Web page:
The central piece to a data-first methodology is, in my opinion, having a file server.
The reason for this is that you’re going to want to access your data anytime, anywhere: streaming your music to your work PC, your movies to your iPad, or accessing your documents from your phone. You need a secure and reliable to way to store and serve that data, and this is best done with a file server.
(if you’re already about to ask why I don’t just use iCloud or something, you may need to read my introduction post again)
Let’s look at the basics for getting a file server after the break.
PieCrust reached the big milestone of version 1.0 without much fanfare – and this post won’t be any different from the other release announcements. After a few release candidates I figured I would never be quite satisfied, so why not just keep going with the releases and not pay too much attention to the first digit.
You’ll see releases 1.1.0 and up coming soon, with the usual bunch of fixes, changes, and new features. The only difference is that the version number will now reflect better what’s going on, since I’ll be loosely following the semantic versioning specification. In a nuthsell, the digit being incremented reflects whether a release is a bug fix, a non-breaking change, or a major and/or breaking change.
The one big new thing that comes with version 1.0 is an installer script, along with a
.phar binary, to make it easier for people to use PieCrust if they don’t want or need the source code. Head over to the PieCrust documentation for more information.
For the rest of the changes, keep reading.
The question has come up a couple times already via email or Twitter, so here’s a quick recipe to write a nice looking archive page for your PieCrust blog.
There are 2 main types of blog archives: monthly archives and yearly archives. We’ll look at them one at a time after the break.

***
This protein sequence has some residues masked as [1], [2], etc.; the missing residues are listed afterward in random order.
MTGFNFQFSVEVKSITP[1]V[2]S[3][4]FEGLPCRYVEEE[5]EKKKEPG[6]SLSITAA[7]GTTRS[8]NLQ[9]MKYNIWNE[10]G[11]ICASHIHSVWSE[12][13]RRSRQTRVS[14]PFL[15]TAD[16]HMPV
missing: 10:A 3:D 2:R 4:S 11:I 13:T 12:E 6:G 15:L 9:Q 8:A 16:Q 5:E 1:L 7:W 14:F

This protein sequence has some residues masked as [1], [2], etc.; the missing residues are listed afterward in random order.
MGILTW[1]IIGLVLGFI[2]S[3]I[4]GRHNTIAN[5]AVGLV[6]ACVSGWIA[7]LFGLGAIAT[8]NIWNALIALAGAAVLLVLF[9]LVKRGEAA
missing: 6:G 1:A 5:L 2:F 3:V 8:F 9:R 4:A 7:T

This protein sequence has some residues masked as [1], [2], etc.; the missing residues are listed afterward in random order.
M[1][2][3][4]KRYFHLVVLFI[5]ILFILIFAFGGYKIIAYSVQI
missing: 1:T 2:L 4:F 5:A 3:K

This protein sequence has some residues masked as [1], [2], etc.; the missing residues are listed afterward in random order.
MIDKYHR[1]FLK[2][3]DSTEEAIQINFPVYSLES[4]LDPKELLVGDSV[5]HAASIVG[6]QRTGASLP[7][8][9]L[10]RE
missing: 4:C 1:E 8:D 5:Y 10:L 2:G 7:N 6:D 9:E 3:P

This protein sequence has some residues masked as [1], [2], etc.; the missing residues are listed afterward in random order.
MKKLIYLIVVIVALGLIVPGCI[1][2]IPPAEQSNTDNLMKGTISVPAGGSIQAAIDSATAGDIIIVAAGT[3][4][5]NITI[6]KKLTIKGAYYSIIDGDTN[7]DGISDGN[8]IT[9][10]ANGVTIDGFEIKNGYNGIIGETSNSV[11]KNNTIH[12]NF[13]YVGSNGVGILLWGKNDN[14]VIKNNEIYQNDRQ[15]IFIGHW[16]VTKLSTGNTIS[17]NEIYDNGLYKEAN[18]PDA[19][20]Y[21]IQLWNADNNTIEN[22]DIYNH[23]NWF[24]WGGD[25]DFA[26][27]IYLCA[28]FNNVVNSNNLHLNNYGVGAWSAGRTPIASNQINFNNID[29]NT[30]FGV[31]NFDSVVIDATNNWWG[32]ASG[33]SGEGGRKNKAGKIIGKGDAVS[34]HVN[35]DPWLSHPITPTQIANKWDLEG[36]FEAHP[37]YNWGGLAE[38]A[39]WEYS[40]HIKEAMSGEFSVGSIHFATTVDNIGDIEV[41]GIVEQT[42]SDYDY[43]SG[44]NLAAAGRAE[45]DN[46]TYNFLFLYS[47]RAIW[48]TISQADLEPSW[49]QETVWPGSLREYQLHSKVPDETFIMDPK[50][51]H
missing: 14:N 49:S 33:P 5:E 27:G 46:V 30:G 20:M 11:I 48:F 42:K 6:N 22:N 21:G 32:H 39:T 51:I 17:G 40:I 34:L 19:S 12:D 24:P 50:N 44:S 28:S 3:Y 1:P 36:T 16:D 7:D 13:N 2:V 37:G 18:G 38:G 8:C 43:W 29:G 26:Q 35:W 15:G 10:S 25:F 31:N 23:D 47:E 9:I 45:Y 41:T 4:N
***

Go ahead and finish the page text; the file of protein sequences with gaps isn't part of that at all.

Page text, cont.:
I like to think I’m being careful and responsible with my data, especially when
I look at what most people do with theirs, so I thought I’d start a new series
of posts on the subject.
“Data-first” is about choosing applications, services and devices based,
first and foremost, on the data that you will get out of them, or the data they
accept as input. It’s important because, at the end of the day, once you’ve
quit your apps and turned off your devices, your data is the only thing that’s
left, and the only thing from which you’ll start again tomorrow. It’s also the
only thing you’ll have when you decide to switch to different applications,
different OSes, or different devices.
Who is this for?
Some companies – Apple, Google, Amazon, or Microsoft – want you to trust them
with your data. Trust that they will keep it available to you as the
technological landscape around us changes. Trust that they will keep it stored
for the next 50 years or so. And that they’ll always be there to unlock the
files for you. And that they’ll pass it all on to your kids when you die.
If you can trust at least one of them, “data-first” is probably not for you.